[00:03:00] So all of these things are important factors because there’s many moving parts. We know that most of the alcohol passes into the small intestine and it’s absorbed rapidly into the blood, which is why blood alcohol levels, you know, for the most part, are pretty good indication as to how fast your body is taking in that. We know that the conversion of alcohol into acetaldehyde occurs predominantly in the liver through an enzymatic pathway regulated through something called alcohol dehydrogenase. So the alcohol dehydrogenase converts into acetaldehyde. Now remember, acetaldehyde is not our friend. This is oftentimes what creates that headache or that nauseousness that people can get after consuming or overindulging in alcohol. Or if we think about a hangover, this is because of acetaldehyde, this toxin, this neurotoxin that builds up, and we can see that that acetaldehyde that’s produced from the alcohol, it’s converted by an enzyme known as aldehyde dehydrogenase into acetate, and the acetate can be utilized for energy throughout the body. So there’s a lot of moving parts, and the main thing to focus in on is what is actually happening, what is occurring. So we know that there’s these different pathways. You know, you go in, you get your wine, you get your vodka, you get your beer, whatever it is that you’re choosing to drink. And this is going through the intestinal absorption, the, you know, immediate release of that alcohol into the bloodstream. If you have these different moving parts, these different pathways for the breakdown. And then we have this byproduct that’s created, that acetaldehyde.† [00:04:49]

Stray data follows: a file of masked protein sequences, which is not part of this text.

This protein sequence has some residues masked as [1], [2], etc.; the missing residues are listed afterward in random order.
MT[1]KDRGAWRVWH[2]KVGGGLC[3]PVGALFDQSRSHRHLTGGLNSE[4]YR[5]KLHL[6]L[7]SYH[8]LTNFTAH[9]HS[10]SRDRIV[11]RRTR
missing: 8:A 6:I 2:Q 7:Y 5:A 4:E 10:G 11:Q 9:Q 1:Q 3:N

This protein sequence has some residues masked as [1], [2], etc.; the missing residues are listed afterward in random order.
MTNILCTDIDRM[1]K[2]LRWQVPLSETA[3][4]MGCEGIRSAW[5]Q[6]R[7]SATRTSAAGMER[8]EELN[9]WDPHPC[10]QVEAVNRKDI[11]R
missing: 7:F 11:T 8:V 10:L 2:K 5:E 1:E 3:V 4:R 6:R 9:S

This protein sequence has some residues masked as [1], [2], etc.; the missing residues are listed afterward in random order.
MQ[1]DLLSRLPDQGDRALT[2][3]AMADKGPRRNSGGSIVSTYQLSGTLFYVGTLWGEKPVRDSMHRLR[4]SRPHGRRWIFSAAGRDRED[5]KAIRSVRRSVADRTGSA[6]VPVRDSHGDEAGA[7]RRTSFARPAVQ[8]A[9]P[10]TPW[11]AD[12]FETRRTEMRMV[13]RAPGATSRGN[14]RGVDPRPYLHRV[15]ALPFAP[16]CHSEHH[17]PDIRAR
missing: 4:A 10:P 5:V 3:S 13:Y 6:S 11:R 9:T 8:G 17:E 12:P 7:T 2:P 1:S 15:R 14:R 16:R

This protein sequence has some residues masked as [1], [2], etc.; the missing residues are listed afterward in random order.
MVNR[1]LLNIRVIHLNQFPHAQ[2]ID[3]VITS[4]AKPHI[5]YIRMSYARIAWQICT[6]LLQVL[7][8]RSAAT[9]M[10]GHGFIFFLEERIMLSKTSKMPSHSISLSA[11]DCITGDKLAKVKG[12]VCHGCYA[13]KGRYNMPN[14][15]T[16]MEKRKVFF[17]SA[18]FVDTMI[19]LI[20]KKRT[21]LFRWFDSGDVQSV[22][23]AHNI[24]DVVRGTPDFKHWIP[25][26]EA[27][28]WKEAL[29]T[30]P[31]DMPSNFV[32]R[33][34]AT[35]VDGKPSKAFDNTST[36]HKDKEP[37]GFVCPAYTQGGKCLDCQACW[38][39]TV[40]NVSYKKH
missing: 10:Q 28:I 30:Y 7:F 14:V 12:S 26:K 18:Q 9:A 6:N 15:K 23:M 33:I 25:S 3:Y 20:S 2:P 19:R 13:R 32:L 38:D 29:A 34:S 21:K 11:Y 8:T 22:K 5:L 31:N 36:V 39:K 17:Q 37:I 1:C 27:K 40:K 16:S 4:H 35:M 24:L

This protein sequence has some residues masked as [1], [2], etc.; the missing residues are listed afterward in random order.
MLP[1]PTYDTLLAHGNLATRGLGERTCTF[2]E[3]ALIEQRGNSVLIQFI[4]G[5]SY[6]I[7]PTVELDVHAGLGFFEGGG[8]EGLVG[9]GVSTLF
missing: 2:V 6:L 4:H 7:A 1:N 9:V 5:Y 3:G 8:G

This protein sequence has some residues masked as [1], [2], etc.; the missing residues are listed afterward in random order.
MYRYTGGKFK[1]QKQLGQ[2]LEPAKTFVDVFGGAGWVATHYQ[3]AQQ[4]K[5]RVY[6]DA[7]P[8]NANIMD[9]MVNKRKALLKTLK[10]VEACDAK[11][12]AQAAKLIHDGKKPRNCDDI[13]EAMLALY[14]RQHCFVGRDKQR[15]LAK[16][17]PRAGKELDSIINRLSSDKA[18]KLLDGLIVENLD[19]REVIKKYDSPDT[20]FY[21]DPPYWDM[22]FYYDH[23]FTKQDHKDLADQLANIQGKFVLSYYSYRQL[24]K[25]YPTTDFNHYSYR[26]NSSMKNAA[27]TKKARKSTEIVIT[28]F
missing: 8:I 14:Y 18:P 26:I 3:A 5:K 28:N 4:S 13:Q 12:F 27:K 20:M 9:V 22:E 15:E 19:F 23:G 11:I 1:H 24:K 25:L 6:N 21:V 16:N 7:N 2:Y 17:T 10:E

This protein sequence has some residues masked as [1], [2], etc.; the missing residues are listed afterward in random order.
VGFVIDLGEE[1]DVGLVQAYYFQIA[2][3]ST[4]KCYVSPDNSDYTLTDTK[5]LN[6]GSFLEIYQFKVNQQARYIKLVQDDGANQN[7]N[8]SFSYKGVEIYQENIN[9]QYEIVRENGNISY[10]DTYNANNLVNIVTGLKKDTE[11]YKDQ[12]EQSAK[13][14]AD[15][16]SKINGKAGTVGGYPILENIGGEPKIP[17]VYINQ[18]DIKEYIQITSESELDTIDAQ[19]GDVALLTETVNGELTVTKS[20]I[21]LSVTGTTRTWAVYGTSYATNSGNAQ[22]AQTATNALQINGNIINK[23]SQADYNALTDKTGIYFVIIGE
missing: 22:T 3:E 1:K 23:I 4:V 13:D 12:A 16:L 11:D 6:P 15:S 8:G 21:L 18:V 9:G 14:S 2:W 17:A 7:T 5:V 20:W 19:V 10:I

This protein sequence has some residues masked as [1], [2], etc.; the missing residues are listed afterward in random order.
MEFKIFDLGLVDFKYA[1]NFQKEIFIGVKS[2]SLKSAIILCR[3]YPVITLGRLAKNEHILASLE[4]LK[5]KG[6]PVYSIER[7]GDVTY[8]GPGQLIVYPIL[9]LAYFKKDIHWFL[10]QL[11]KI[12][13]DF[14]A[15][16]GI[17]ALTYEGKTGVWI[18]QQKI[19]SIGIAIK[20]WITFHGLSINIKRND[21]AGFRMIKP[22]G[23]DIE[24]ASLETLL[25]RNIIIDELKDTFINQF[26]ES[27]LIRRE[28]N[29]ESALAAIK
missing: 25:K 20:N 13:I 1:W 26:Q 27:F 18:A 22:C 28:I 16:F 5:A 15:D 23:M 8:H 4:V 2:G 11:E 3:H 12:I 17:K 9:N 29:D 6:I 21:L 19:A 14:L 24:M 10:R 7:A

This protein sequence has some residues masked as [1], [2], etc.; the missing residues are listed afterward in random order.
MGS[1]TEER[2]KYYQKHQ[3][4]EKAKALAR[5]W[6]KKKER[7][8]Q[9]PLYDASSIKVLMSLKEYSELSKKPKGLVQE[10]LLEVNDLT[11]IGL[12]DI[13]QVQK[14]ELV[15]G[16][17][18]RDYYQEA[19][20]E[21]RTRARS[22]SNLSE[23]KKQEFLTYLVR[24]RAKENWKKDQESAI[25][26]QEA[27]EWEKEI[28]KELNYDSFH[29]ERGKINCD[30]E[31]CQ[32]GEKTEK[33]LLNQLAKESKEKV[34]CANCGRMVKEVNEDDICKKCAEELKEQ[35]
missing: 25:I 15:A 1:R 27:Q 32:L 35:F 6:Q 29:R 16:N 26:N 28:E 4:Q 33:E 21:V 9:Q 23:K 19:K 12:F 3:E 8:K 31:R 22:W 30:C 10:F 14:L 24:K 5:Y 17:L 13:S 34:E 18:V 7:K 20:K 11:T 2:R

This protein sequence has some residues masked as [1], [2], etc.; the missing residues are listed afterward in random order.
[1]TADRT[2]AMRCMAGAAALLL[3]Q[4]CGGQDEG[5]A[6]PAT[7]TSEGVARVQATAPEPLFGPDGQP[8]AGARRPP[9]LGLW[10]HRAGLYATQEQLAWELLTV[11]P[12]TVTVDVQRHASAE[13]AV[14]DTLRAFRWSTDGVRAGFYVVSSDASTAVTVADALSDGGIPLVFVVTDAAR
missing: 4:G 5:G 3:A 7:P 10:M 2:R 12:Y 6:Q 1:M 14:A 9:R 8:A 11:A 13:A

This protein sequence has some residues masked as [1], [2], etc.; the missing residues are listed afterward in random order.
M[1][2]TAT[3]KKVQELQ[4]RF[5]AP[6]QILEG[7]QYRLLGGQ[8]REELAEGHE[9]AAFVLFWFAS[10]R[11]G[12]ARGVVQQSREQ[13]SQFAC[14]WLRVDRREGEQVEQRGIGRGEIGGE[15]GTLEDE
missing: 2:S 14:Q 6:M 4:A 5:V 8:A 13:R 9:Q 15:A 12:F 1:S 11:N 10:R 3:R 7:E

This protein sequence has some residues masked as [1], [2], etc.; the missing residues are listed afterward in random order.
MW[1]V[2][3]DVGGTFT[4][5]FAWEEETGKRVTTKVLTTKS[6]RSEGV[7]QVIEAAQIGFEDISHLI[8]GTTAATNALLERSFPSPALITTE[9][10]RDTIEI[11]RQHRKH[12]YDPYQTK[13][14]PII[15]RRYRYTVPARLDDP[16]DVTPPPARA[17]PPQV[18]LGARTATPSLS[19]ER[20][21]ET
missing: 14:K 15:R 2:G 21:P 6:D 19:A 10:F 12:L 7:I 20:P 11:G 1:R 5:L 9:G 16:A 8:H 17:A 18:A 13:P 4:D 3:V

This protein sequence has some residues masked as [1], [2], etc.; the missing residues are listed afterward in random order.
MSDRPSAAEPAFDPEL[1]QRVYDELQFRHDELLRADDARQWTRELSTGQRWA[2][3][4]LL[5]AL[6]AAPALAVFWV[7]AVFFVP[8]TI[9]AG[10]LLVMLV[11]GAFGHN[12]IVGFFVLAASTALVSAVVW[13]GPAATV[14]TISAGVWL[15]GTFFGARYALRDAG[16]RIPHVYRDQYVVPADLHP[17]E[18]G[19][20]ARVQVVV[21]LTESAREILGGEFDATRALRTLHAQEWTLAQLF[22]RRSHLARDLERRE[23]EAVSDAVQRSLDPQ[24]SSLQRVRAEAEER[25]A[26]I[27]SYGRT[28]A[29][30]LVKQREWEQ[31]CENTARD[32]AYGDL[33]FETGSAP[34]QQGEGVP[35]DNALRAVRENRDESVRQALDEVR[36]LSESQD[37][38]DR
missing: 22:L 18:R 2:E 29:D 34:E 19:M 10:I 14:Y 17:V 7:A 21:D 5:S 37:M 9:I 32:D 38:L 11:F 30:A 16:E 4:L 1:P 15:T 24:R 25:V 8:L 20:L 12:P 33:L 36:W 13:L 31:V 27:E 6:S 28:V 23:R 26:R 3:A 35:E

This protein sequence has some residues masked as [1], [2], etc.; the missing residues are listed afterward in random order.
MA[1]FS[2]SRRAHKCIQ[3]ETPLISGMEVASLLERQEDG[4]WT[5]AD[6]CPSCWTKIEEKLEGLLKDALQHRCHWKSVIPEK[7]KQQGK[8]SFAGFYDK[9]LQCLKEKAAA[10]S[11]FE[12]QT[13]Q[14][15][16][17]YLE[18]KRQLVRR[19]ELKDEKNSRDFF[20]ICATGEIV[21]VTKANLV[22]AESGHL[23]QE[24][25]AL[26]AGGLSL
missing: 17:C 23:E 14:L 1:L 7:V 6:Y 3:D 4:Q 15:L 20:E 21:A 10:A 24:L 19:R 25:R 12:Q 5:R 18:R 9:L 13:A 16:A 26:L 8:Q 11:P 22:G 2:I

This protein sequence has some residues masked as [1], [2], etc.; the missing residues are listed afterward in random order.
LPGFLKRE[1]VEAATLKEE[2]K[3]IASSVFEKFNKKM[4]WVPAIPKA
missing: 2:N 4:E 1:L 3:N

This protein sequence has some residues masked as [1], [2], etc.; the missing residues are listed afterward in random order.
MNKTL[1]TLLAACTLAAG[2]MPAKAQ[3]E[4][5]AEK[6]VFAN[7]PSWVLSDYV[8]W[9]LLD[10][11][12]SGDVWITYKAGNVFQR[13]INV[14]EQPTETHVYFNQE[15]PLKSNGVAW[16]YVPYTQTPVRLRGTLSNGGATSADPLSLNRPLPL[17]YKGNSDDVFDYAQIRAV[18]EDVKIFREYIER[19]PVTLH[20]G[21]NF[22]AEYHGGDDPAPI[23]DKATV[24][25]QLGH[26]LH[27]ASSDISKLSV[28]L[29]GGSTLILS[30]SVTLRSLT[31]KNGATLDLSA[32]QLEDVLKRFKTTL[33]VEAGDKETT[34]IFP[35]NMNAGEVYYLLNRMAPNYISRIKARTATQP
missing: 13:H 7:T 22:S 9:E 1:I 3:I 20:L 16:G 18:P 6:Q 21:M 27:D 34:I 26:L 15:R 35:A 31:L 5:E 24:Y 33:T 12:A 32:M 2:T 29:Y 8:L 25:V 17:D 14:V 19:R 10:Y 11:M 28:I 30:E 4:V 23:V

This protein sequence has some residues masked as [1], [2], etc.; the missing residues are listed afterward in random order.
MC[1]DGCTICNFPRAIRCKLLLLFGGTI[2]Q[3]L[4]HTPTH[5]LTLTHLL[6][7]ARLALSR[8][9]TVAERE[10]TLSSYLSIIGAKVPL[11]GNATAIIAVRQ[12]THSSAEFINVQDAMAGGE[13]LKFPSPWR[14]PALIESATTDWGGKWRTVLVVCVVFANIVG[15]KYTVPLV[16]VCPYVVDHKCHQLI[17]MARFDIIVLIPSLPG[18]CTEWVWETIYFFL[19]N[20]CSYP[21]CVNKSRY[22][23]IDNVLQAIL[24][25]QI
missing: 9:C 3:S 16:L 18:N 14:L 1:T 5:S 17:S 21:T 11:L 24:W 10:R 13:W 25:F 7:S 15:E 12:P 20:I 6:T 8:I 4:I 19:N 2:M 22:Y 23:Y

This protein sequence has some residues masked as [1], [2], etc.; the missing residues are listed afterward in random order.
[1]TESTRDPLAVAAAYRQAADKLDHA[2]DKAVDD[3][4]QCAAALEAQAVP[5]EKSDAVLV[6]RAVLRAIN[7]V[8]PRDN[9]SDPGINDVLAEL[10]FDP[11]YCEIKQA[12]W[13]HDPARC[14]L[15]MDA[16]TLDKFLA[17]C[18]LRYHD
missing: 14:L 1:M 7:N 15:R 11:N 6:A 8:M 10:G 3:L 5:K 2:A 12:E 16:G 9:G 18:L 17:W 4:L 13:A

[00:04:51] Now the problem is, is that many people when they get a unwanted side effect from overconsumption of alcohol, they right away want to turn towards like a NSAID, a non-steroidal anti-inflammatory drug like, you know, ibuprofen or, you know, taking aspirin. But we know that, you know, this can lead to issues in terms of, you know, GI issues. And if someone already has underlying GI inflammation, it’s probably not the best. Now, acetaminophen is definitely the worst because acetaminophen is directly detrimental to, to the liver itself. So when we think about liver toxicity, acetaminophen or your Tylenol is the, is the one that will create the most havoc when it comes to liver. So if the liver is already stressed out because you just poured in a bunch of alcohol into your system, the last thing you want to be turning to is acetaminophen. So this is key.† [00:05:55]